Tuesday, November 18, 2008

An Occupational Hazard

One of the occupational hazards of being a preacher is that you tend to engage people (including strangers) in conversation. Yesterday, after visiting one of our church members in the hospital, I went to lunch with my pastor and our worship minister (we all arrived at the hospital separately but at the same time). Since it was lunch time, there was a bit of a line at the Subway when we arrived. I was going to work after lunch and was wearing my work badge which is on a American Red Cross lanyard.

The guy in front of me notices the lanyard and says that his wife works for the Red Cross in Jonesboro, Arkansas. After talking for a little while, I asked what brought him to Springfield. It turns out that he is a part of a good sized group of men that are on their way to Wichita, Kansas to help with a church plant! Imagine that! Two Southern Baptist preachers (one a pastor, one an evangelist) that just start talking to each other only to find out that they share so much in common. There is a moment of disappointment when you've engaged somebody in conversation and you realize that you are not going to get to share God's plan of salvation with them or ask them if they go to church anywhere or what they think about heaven, hell or eternity. But then you rejoice that they already know Jesus as Savior and greet each other as brothers in Christ.

If you are so inclined (and I hope that you are) please remember Pastor Ric and the crew of men that are partnering with God and the church plant in Wichita when you go to God in prayer. I know that they will appreciate your part in the Kingdom Ministry.

Meanwhile, I'll keep working on getting over this shyness about talking to strangers!

John

7 comments:

Mike said...

I thought I was going to catch you here but "church planting" is actually in wikipedia. There are eight types of church planting. But there are also theological objections to church planting.

http://en.wikipedia.org/wiki/Church_plant

John said...

Church planting always reminds me of the guy that wanted to start a chicken farm. He went to the local farm and feed store and bought two dozen chicks. A week later he was back to get two dozen more. The clerk commented that things must be going well for him to be expanding so soon. The wannabe farmer said that the first two dozen had all died. Now he just had to figure out if he had planted them too close together or too deep!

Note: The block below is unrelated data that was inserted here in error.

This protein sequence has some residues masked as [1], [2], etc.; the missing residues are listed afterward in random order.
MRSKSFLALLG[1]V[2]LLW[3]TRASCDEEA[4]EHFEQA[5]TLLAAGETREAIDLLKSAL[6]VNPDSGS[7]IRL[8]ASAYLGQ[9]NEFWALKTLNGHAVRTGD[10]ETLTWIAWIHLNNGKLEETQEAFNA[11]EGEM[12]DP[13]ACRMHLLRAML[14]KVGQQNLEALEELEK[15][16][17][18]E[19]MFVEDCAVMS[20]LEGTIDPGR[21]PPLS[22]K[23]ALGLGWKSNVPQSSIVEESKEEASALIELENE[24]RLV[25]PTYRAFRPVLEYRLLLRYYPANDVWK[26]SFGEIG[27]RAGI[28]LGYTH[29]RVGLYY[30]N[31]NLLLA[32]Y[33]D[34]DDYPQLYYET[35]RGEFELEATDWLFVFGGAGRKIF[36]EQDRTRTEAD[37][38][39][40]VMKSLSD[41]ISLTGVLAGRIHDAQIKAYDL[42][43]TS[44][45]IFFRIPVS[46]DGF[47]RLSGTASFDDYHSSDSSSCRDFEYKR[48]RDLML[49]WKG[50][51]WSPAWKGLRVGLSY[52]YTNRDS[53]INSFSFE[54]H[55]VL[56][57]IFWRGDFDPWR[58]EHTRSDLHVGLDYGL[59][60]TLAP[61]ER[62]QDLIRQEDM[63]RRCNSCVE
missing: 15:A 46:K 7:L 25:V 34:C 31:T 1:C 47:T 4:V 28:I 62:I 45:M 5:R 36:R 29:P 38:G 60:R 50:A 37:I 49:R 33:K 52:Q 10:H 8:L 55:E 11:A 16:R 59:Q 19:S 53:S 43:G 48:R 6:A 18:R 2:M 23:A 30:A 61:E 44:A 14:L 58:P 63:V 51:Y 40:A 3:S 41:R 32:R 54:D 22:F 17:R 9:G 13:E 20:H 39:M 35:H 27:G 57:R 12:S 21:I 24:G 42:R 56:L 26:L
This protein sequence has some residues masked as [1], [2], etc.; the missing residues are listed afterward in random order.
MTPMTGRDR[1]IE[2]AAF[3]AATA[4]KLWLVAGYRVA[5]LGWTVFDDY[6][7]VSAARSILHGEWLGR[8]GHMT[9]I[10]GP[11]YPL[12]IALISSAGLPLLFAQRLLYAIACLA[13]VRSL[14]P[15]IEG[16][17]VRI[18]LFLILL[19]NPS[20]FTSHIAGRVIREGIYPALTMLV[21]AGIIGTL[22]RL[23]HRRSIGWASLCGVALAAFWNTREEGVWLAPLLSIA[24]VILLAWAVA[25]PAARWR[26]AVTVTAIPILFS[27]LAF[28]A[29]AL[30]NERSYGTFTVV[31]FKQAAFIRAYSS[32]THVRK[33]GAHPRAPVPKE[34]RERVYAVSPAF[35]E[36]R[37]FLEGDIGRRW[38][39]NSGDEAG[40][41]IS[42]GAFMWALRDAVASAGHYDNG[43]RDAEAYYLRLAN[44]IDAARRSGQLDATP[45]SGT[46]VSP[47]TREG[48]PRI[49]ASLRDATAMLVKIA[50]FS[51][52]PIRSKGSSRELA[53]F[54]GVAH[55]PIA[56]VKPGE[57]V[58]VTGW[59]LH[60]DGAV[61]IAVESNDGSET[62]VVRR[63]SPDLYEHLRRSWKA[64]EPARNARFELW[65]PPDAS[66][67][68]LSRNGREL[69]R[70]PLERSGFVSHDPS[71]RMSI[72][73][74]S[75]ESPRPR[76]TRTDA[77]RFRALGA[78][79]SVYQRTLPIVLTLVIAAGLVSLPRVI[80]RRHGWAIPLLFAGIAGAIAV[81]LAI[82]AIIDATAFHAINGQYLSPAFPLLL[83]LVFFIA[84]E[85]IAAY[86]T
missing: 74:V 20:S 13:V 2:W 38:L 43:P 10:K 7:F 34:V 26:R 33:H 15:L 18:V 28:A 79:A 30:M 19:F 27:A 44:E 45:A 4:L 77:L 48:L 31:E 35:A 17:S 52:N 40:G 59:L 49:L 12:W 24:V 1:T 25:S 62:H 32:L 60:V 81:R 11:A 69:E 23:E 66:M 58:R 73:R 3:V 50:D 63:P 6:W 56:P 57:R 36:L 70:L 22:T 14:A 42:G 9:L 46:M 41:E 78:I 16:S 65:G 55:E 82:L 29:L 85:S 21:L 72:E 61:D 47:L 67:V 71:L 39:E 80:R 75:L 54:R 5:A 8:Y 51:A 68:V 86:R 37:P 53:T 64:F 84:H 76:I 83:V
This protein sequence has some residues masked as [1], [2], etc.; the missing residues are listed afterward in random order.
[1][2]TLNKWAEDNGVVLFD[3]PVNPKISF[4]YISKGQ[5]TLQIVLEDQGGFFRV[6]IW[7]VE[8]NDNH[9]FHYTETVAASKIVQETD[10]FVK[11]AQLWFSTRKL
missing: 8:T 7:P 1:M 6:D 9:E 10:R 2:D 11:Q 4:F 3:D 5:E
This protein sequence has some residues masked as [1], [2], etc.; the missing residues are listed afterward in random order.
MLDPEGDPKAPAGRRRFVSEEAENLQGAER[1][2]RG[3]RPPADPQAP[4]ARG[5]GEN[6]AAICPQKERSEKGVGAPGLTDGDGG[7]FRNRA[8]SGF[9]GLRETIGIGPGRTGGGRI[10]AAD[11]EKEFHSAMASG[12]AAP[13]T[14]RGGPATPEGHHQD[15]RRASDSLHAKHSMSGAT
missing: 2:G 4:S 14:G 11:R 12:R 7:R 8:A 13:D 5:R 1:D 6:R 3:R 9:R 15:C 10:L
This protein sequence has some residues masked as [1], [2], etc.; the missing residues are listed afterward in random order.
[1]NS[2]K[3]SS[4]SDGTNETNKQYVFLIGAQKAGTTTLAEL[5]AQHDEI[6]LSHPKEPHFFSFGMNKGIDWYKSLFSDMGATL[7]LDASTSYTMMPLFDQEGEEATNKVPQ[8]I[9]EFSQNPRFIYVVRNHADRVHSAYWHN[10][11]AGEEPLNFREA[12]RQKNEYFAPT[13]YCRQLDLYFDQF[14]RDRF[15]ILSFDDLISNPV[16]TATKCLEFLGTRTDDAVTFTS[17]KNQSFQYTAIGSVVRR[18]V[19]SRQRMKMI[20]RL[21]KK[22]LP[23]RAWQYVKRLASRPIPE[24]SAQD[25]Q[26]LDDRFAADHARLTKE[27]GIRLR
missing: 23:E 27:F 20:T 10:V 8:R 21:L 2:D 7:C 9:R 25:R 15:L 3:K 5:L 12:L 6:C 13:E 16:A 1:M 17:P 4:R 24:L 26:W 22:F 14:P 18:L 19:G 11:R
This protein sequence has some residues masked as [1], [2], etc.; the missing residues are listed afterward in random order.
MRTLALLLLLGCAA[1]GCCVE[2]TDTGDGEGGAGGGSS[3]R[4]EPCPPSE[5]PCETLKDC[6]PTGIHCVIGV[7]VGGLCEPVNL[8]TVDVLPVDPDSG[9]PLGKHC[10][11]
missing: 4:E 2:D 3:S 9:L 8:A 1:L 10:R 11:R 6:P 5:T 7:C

There are also wrong ways to go about church planting!

Sicilian said...

I think the best church plants start in homes and grow from there. It gives people ownership.
Ciao

Kevin said...

I wanna be better at the evangelizing thing.

I did catch myself yesterday standing up for a friend who is a new believer in Christ. A mutual friend was referring to his conversion as scary and I tried to reassure him that there was nothing scary about it at all. I knew God would not be happy with me if I sat there in agreement.

John said...

Good for you, Kevin.
Sometimes it helps to separate witnessing from evangelizing. Witnessing is telling people about what God has done for you. This is usually not too difficult.
It becomes evangelism when you begin to tell them what God can do for them! (kind of a natural progression)

Kevin said...

Yes, that's it. I can easily tell people about what God has done for me because He's been so real. I suppose it isn't too far a leap to tell them what He can do for them as well. I'll keep that in mind...in fact, maybe that's how I can approach the subject should I find a way to work into our conversation what God has done for me.

Not that I worry about offending people with talk of Christ but I do worry that I may turn them off and that wouldn't be productive. I'm always conscious of that.

Like I was telling my trainee today...hey, just reach out and do it...it's not like you're going to lose a limb.

Sherer said...

Very refreshing too see two brothers in Christ rejoicing over the fact that they already know Jesus instead of engaging over some pointless banter over whether worship should be done with your hands up or your hands down. I apologize for my run on sentence, but am very encouraged with your post.

Jesse